Volvo Ocean Race team Groupama 4 are on the fifth day of racing in leg six, from Itajad, Brazil to Miami. The situation for Groupama isn't favourable: having fallen off the pace offshore of Cape Frio, Franck Cammas and his men haven't benefited from the same weather conditions as the rest of the fleet. Due to her longitudinal separation of around a hundred miles, the easterly tradewinds currently propelling the French boat along, are also less steady in the South.
The cards have been dealt and Groupama 4 hasn't picked up a good hand! Within the space of a matter of miles, when Telefonica was still within sight on Wednesday, Franck Cammas and his crew saw the Spanish boat head off beneath a cloud and inexorably make good their escape over the horizon. Over on the shores of Brazil, Camper and Abu Dhabi have finally benefited from a more regular breeze to make up ground on the American leader. In the space of 36 hours, the separation as regards Puma has climbed from 30 miles to 100 miles…
This Friday afternoon, Groupama 4 was sailing offshore of Salvador de Bahia, 175 miles to the East of the famous All Saints Bay: the tradewinds are in position but are only generating around ten knots of breeze. This breeze is rolling in from the ENE for the French boat, whilst it has already nearly clocked right round to the East for the leading group, hence the difference in speed of nearly a knot, which is further extending the deficit in terms of longitude… However, nothing can be done about it, as the route northwards is a direct one for getting up around the Brazilian coast and there are no options in sight for a number of days.
As a result, Franck Cammas and his men are having to ‘make do with it' and are focusing on boat speed, as this easterly breeze hasn't yet stabilised properly: clouds, light patches and wind shifts translate as constant trimming for those on deck, as well as some headsail changes ranging between the Code 0 and the G-1 genoa. As such, playing the waiting game and focusing on the next stage of the course is the current game plan aboard Groupama 4. This is especially true given that the frontrunners are set to be further favoured by the rotation of the tradewinds to the South-East, from tonight (local time), and their subsequent increase in strength as they approach Recife.
Seemingly the situation isn't a positive one for Groupama 4 then, which will continue to lose ground until at least as far as the equator, which is the equivalent of the next 600 miles and hence the end of the weekend. Indeed off Recife, the frontrunners will hit around a dozen knots of breeze, which will pick up to over 18 knots offshore of Natal (North-East tip of Brazil), where the equatorial oceanic current will push the boats along to the North-West at one to two knots quicker. As such there really aren't any opportunities on the horizon prior to the Doldrums, which are situated from 2° South to 2° North. However, aside from very thick cloud cover, which may generate squalls and calm conditions, the Doldrums isn't really developed or very active. For this reason, it will only cause the leaders to stall briefly, before they manage to hook onto the tradewinds in the northern hemisphere.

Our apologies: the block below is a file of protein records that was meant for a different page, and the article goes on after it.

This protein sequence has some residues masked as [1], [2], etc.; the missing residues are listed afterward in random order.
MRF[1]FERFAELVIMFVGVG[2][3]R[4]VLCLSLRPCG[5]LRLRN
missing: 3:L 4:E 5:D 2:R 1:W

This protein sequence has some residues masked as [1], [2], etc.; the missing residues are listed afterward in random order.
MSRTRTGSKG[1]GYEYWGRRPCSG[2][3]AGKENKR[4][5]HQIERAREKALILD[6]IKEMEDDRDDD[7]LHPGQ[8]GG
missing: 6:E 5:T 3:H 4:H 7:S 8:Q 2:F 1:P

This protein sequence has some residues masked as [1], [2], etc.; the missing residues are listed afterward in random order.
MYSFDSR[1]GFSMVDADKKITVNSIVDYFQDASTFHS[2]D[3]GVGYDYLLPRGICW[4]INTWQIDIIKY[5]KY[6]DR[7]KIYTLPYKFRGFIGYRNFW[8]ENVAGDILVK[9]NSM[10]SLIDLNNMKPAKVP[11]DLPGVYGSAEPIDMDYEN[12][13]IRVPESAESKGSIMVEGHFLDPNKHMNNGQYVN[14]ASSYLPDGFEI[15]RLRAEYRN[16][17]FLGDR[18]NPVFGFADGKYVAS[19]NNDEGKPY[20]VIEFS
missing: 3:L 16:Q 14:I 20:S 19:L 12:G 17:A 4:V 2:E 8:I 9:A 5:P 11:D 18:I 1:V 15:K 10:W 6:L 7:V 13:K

However, Franck Cammas and his men do have one thing on their side: Groupama 4 is the fastest boat of the fleet on a reach in over fifteen knots of breeze, and this card can be played once the French boat approaches the Brazilian coast offshore of Recife. However, we shouldn't delude ourselves: their deficit in relation to the frontrunner will further increase over the coming hours and isn't likely to begin to stabilise until the weekend. As far as closing this gap is concerned, we'll have to wait until early next week for the effect of the ‘reaching performance' to kick in…
Standings on 27 April at 1300 UTC
1 – Puma 3,555.5 from the finish
2 – Camper 14.7 miles from the leader
3 – Telefonica 27.8 miles from the leader
4 – Abu Dhabi 42.8 miles from the leader
5 – Groupama 104.1 miles from the leader
Groupama Sailing Team website
by Franck Cammas
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3:23 PM Fri 27 Apr 2012GMT
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